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December 19, 2014

Finally a Win for Coal: Coal Ash to be Managed as Solid Waste

In a December 19, 2014 pre-publication release, EPA announced that it would not regulate coal ash as a hazardous waste, and instead allow coal ash to be regulated as a solid waste under Subtitle D of the Resource Conservation and Recovery Act (“RCRA”). Issuance of this final rule brings long-awaited certainty to the electric power sector for the disposal of coal ash as well as provides clarity for the disposition of the many coal ash impoundments throughout the country.

Since promulgating its “co-proposal” in 2010, EPA has been mulling over whether to regulate coal combustion residuals (“CCR”) as either a hazardous waste under Subtitle C or as a solid waste under Subtitle D of RCRA. On May 5, 2014, a D.C. Circuit Court judge approved a consent order between the U.S. Environmental Protection Agency (“EPA”) and environmental groups to mandate finalization of the EPA’s proposed rule by December 19, 2104. This final rule marks the first federal standard for coal ash management.

Had the EPA chosen to regulate coal has a hazardous waste, every phase of CCR management would have been strictly regulated – from the point of generation to its final disposition. Strict requirements avoided by the new rule include rigorous compliance with accumulation standards, land disposal restrictions, and transportation requirements. Beyond the physical requirements, regulation of CCR as a hazardous waste would have also implicated potential liability under the Comprehensive Environmental Recovery, Compensation, and Liabilities Act (“CERLA”) as well as meant tighter restrictions for beneficial reuse.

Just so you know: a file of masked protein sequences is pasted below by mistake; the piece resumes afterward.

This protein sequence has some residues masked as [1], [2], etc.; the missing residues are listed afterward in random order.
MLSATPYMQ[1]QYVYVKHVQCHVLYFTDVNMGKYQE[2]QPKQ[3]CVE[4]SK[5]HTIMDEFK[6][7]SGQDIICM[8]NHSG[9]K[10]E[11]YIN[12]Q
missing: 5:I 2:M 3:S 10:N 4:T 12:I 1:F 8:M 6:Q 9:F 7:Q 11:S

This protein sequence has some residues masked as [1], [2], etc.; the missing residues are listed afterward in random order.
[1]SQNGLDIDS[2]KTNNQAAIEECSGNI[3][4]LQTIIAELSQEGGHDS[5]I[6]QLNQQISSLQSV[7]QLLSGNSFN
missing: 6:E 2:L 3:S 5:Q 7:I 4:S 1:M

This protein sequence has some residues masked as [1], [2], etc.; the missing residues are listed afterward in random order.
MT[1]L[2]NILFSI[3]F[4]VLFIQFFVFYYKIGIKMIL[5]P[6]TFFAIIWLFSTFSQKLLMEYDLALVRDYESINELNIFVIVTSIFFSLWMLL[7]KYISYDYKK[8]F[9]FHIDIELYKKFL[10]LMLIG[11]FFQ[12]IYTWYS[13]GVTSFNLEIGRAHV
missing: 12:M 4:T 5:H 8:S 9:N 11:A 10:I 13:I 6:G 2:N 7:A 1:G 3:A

Now, generators of coal ash will be able to dispose of CCR as solid waste, but with minimum criteria for management and disposal. Going forward, EPA’s new rule will restrict the location of new surface impoundments and landfills, require groundwater monitoring, and mandate closure for non-compliant impoundments. Plant owners and operators also will be required to disclose impacts to the public including annual groundwater monitoring results, correction action, fugitive dust control, and closure notifications.

EPA’s decision to regulate CCR under Subtitle D means that states will have the option whether to adopt the program, and it is expected that most states will as many already have similar programs in place. Operating requirements under the new rule will go into effect in June 2015, six (6) months after rule publication, with closure and post-closure requirement to start eighteen (18) after publication, in June 2016.

EPA’s Press Release:!OpenDocument

Final Rule:


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